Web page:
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Keynote address with Helen Molesworth and James S. Snyder

Posted By Sarah Schultz, Curatorial Assistant for Contemporary Art & Special Projects, MFA, Houston, , Tuesday, June 26, 2012

James S. Snyder, the Anne and Jerome Fisher Director at the Israel Museum and Helen Molesworth, the chief curator of the Institute of Contemporary Art, Boston (ICA) joined together for the keynote address at the Museum of Fine Arts, Boston on May 14, 2012.  What’s the result of aligning two institutions that seem to sit at opposite ends of the spectrum?  The Israel Museum is an encyclopedic museum located on 20-acre mountaintop campus in Jerusalem.  The Institute of Contemporary Art, Boston, (also known as the ICA) was once a Kunsthalle that rotates a newly established permanent collection on view as well as traveling or visiting exhibitions of contemporary art.  First, Snyder explained his institution’s recent major expansion.  He noted that, "renewal” better describes the transformation the museum experienced.   The renewal allowed many new exhibition possibilities.  Snyder gave the audience of curators a visual tour, beginning with the three new wings equipped to exhibit sculpture, painting and antiquities.  They are named the Fine Arts Wing, the Jewish Art and Life Wing and the Archaeology wing that leads to a temporary exhibition space as well.  Architectural plans and breathtaking photographs showed the increase in natural light in the gallery spaces.  Snyder says, the natural light was one way to preserve the spiritual dimension of the space.   He noted that contemporary art installations were a challenge at first though, he and his team of curators found new ways to exhibit antiquities with a connection to contemporary art practices as well.

Helen Molesworth also offered insightful ways of conceiving the modern-day museum.  Helen Molesworth came to the ICA from the Harvard Art Museum where she served as head of the department of modern and contemporary art and the museum’s Houghton Curator of Contemporary Art.  She posed a similar question to that of James Snyder’s, "How does a museum successfully exhibit and/or house ancient and contemporary art under the same roof?” Molesworth belongs to the ICA, an institution that was originally named the Boston Museum of Modern Art in 1936.  The ICA started as a Kunsthalle.  Molesworth explained that, the ICA models itself after similar institutions that focus attentions toward exhibit contemporary art.  The New Museum is a chief example of an institution that aims to both exhibit art and act as an alternative space.  Marcia Tucker, formerly the curator of painting at the Whitney Museum, found the New Museum in 1977 and deemed that it would only exhibit contemporary art.   The break from the Whitney Museum allowed Tucker to show work by lesser known living artists on the brink of discovery.  The break was a telltale sign that contemporary art had begun to outgrow the traditional museum format.  Alternative spaces like these could be more in tune to the societal and global shifts that occur, shifts that are almost imperceptible to those participating in the society, but that artists can isolate and reinterpret through their art practice.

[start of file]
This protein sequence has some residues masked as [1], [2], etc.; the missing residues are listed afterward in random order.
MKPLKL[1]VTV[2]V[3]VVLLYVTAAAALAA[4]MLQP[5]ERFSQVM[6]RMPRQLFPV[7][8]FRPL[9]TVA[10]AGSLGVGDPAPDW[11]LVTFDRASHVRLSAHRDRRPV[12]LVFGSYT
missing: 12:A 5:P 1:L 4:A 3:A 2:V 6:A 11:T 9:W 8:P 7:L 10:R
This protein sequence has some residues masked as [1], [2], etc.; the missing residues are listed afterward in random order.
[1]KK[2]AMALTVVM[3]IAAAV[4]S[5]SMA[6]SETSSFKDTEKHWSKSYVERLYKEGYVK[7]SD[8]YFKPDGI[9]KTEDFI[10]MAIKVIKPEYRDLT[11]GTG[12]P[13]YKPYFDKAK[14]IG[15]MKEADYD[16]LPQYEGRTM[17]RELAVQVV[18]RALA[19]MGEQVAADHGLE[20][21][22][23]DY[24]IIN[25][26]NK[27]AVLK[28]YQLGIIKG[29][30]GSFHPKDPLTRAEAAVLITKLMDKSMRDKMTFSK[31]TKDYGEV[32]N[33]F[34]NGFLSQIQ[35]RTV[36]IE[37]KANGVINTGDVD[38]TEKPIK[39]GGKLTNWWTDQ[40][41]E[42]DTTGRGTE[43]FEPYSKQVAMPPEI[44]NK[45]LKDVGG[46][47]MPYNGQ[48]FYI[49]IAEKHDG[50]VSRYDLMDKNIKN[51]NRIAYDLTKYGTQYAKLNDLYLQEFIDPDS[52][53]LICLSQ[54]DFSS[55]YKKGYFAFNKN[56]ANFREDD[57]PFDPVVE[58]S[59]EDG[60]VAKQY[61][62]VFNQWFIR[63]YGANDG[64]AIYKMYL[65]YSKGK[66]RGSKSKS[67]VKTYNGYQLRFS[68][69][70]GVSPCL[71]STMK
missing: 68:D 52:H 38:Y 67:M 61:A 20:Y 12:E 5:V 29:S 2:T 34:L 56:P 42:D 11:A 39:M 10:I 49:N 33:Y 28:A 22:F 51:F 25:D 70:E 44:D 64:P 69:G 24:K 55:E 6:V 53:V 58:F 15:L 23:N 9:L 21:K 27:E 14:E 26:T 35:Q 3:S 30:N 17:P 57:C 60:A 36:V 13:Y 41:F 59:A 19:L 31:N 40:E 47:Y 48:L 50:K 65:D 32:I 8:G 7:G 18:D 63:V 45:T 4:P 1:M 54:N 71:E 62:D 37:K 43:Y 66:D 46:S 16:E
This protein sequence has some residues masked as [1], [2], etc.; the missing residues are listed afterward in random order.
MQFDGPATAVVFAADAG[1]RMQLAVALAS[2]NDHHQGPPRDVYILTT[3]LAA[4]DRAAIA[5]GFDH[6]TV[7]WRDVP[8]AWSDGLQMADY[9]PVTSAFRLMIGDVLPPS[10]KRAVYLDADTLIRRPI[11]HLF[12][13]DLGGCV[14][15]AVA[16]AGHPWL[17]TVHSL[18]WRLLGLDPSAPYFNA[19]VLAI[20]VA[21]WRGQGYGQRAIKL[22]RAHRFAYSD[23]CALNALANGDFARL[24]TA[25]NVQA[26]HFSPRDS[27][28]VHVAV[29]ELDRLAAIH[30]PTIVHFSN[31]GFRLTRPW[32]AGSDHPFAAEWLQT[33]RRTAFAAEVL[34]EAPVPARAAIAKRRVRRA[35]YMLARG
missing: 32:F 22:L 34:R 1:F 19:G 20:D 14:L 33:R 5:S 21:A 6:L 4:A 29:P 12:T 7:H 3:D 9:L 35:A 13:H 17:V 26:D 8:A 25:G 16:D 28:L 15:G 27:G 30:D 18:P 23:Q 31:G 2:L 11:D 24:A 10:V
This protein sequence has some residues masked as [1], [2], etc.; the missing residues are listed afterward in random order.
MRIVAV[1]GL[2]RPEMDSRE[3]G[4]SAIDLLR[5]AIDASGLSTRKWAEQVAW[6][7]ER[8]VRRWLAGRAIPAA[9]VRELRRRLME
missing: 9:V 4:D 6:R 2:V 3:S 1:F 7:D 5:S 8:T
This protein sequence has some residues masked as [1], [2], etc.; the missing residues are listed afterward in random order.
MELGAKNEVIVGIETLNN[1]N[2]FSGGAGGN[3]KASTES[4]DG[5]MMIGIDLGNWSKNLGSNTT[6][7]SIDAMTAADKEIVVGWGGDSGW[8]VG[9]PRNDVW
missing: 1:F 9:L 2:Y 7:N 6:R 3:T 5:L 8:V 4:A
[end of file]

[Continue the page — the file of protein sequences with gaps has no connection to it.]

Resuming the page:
Where do the two converge?

Helen Molesworth probably summed up it best when she said, "Art historians are like astronomers, both are concerned with seeing things in the present which were made long ago."  Both Snyder and Molesworth explore the best ways to understand and communicate the cultural treasures of our world. 

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